Update: As many of you have written to me asking details about these works of art, I’d like to clarify a couple of things. The artist, Jnananjana Dasa (Giampaolo Tomassetti), informed me that all these paintings (original pieces) were sold to the Museum of Spiritual Art (MOSA) at Villa Vrindavana, Italy and are currently exhibited there. There was a limited edition book with these prints for sale, but most websites selling it have updated me that copies have been sold out. I don’t have HD quality images of any of these paintings.

Jana Thevar @ Princess Draupadi

 

Related Links:

Bhakti Yoga Through the Art of Puja

Choosing a Mala: Tulasi, Rudraksha or Both?

Everything You Need to Know About Rudraksha

The Rudraksha Jabala Upanishad (Full Text)

How to Know if Your Rudraksha Beads are Genuine

Five Main Benefits Of Traditional Hatha Yoga

by Jana Thevar

Everyone seems to be into yoga these days. It’s also getting more and more confusing for those looking to get started in yoga due to all the ‘variations’. So what’s the big deal about it? Is it just another exercise fad? Does it really work, and if so, how?

Hatha Yoga – A Complete System of Well-Being

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Traditional (or classical) hatha yoga is a complete health solution – that’s the secret to why it’s so effective. True health and well-being must extend to all aspects of life. For instance, person X may look amazingly slim and fit. However, if person X also has irregular sleeping patterns, high stress levels and inadequate nutrition due to constant dieting, these imbalances will eventually lead to one health disaster after another. All bodily systems must work together in harmony for a person to be considered truly healthy.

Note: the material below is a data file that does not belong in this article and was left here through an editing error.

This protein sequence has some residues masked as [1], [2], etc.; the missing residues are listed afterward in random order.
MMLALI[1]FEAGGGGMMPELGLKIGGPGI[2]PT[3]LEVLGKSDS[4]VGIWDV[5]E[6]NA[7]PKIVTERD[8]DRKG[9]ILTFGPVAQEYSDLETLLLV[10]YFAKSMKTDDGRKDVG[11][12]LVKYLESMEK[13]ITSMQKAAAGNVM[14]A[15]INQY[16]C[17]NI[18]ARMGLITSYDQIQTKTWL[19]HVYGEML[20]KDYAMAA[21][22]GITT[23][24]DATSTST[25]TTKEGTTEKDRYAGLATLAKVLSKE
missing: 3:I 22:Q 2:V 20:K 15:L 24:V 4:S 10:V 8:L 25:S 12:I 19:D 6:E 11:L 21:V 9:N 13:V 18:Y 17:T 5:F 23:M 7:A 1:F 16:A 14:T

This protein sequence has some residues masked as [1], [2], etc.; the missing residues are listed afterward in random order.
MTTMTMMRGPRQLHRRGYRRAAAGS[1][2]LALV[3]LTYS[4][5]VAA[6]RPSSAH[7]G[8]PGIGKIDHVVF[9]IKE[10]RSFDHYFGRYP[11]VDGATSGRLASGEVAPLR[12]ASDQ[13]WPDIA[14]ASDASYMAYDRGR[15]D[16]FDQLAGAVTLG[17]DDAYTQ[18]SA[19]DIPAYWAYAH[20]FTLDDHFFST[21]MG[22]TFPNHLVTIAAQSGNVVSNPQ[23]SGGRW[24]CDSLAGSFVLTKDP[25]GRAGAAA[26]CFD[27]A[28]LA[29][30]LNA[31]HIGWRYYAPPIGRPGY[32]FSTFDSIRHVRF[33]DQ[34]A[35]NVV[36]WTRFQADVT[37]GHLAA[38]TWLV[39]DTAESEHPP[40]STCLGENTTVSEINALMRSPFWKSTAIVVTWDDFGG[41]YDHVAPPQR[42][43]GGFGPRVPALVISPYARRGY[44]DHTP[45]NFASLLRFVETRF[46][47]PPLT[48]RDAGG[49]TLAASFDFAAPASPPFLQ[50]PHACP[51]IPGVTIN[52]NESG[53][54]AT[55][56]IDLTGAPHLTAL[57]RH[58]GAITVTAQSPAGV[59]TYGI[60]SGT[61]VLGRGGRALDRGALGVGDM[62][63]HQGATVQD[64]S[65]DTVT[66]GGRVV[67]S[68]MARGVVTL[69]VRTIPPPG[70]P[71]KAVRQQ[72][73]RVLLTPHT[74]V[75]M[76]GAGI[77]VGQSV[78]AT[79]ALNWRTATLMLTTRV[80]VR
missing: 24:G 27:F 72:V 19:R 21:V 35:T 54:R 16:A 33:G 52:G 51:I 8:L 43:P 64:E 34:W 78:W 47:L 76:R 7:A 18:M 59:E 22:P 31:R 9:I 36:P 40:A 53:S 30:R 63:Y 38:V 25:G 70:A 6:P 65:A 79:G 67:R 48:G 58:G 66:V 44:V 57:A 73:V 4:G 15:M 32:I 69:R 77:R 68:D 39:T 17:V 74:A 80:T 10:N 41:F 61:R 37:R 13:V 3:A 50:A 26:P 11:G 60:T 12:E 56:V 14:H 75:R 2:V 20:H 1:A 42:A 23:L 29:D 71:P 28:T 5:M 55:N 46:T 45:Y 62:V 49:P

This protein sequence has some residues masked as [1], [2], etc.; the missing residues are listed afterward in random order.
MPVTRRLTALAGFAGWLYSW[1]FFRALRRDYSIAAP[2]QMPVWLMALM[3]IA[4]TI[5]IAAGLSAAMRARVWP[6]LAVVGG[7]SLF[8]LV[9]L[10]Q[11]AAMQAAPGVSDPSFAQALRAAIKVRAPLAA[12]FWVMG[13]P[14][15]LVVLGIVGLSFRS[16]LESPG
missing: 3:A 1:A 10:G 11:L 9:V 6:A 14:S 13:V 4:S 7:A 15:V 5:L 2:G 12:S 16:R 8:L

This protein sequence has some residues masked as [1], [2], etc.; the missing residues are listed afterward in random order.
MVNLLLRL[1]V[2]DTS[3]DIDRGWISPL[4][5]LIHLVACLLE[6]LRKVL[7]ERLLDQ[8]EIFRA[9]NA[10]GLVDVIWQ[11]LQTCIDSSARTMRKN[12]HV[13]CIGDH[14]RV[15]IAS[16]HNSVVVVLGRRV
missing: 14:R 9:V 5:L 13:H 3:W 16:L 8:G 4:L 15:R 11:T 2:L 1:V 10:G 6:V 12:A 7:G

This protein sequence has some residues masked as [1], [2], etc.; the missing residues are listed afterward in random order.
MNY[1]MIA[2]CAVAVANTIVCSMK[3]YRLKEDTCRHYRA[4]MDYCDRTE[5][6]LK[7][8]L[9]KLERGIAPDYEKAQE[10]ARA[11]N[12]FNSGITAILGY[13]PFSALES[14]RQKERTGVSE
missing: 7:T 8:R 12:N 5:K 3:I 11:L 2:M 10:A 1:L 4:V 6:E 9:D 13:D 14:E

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Traditional hatha yoga is far more than just exercise. When practised correctly, it is a way of life. According to Swami Vishnudevananda, the core of traditional hatha yoga is made up of five aspects: Proper Exercise, Proper Breathing, Proper Diet, Proper Relaxation and Positive Thinking and Meditation. When yoga is practised this way, with the corresponding yogic diet and lifestyle changes, various diseases are eliminated and prevented. The body and mind become youthful and energetic, and the yoga practitioner’s whole being is infused with positive spiritual vibrations.

Related Post: Stretching Safely for Complete Beginners

Five Main Benefits of Traditional Hatha Yoga

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1. It can be practised by almost anyone. Most people (including senior citizens, children and pregnant women) can practise hatha yoga safely. Even in most cases of serious disability, injury or illness, hatha yoga asanas (poses) can be modified to suit the practitioner’s ability.